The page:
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Title: Regression Modelling for Respondent-Driven Sampling Authors:  Michael Rotondi - York University (Canada) [presenting]
Lisa Avery - University Health Network (Canada)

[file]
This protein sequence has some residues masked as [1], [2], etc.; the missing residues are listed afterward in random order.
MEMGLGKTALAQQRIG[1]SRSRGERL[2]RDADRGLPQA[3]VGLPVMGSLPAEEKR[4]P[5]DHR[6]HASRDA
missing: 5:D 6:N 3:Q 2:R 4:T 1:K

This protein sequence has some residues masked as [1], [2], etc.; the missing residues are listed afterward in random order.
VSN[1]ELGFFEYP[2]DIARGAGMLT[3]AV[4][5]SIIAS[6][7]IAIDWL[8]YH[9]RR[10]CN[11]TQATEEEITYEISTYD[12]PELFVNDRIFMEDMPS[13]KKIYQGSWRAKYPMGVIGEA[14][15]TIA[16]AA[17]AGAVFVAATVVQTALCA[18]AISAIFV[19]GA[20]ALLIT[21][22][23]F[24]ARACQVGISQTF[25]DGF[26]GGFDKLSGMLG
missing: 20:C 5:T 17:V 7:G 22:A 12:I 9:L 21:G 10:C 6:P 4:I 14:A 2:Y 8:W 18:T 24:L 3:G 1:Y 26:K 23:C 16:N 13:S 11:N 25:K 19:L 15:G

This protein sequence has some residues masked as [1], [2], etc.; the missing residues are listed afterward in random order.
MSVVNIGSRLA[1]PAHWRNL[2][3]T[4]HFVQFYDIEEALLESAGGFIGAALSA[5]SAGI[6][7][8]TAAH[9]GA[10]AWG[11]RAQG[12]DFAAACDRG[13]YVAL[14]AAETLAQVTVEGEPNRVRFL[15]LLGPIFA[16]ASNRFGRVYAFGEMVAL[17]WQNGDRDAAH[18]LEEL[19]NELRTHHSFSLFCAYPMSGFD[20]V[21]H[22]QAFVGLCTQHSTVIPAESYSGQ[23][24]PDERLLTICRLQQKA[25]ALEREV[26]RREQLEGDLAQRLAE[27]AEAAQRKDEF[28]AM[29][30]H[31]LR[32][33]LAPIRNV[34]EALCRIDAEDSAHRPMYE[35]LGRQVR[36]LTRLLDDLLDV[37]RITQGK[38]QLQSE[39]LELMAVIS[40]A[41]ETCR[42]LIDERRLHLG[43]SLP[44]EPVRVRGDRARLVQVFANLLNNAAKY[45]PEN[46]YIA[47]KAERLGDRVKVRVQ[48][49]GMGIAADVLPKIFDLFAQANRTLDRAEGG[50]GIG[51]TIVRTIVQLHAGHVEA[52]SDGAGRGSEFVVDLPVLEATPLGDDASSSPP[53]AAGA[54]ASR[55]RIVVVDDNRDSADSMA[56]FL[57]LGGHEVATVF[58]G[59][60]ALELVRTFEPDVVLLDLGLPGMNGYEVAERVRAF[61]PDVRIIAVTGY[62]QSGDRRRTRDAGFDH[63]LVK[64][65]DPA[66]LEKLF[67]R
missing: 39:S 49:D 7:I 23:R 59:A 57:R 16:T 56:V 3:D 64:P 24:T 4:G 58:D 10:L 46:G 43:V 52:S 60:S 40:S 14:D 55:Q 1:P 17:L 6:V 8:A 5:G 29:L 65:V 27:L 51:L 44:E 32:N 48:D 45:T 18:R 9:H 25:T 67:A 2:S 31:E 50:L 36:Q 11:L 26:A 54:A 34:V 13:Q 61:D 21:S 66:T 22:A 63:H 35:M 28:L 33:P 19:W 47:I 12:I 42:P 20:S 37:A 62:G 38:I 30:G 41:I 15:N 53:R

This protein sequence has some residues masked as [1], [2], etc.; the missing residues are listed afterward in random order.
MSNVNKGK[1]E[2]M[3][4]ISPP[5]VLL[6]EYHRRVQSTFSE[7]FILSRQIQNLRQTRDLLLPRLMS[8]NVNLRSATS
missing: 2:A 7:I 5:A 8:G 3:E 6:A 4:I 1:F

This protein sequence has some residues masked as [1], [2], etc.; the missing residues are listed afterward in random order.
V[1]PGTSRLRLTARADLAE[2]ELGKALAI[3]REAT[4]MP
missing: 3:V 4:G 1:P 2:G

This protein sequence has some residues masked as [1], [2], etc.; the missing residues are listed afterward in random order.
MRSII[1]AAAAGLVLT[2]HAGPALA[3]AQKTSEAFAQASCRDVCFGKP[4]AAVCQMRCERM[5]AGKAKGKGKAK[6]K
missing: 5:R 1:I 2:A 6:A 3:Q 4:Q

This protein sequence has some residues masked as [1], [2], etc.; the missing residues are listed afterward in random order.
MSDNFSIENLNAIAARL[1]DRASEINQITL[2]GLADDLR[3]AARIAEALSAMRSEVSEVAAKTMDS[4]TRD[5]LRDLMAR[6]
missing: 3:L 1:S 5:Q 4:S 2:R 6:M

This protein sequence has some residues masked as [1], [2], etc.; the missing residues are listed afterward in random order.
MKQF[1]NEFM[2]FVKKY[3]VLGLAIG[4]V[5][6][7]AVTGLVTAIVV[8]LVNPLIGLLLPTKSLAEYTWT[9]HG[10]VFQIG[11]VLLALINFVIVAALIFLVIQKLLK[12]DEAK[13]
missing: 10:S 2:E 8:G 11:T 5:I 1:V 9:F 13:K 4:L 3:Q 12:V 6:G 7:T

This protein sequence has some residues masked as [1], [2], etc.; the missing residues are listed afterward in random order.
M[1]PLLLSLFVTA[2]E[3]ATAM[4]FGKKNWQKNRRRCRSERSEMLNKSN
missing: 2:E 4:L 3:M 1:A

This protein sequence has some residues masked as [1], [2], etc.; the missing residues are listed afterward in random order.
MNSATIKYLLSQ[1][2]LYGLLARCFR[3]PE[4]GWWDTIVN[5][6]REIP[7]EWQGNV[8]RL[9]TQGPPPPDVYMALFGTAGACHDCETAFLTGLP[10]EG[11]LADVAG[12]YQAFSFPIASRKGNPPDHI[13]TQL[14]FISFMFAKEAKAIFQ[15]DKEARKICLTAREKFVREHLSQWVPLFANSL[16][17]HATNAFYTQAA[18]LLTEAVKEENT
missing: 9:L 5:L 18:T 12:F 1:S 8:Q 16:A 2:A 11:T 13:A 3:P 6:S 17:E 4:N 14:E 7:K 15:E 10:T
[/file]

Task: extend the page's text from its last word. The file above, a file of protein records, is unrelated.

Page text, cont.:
Abstract: Respondent-driven sampling (RDS) is a relatively new technique used to recruit participants from hard to reach (hidden) populations. However, due to the statistical complexities of RDS, a number of methodological questions, including regression, remain unanswered. A simulation study was performed to evaluate the validity of various regression models that could control for the dependency between participant responses and unequal sampling probabilities in RDS. Networked populations with varying levels of homophily and prevalence, based on a known distribution of a continuous predictor were simulated and RDS samples were drawn from each population. Weighted and unweighted binomial and Poisson regression models, with and without various clustering controls were modelled for each sample to evaluate model validity. Our motivating example, examining factors associated with prevalent cardiovascular disease among the Indigenous community in Toronto is also discussed. Type-I error rates were unacceptably high for weighted regression models, dependency within the data was in general inconsequential. Even when the reported degree is accurate, as in this simulation, a low reported degree can unduly influence regression estimates. Based on the simulation results, unweighted regression should be used with RDS data and sample clustering can be ignored, at least under conditions of moderate homophily.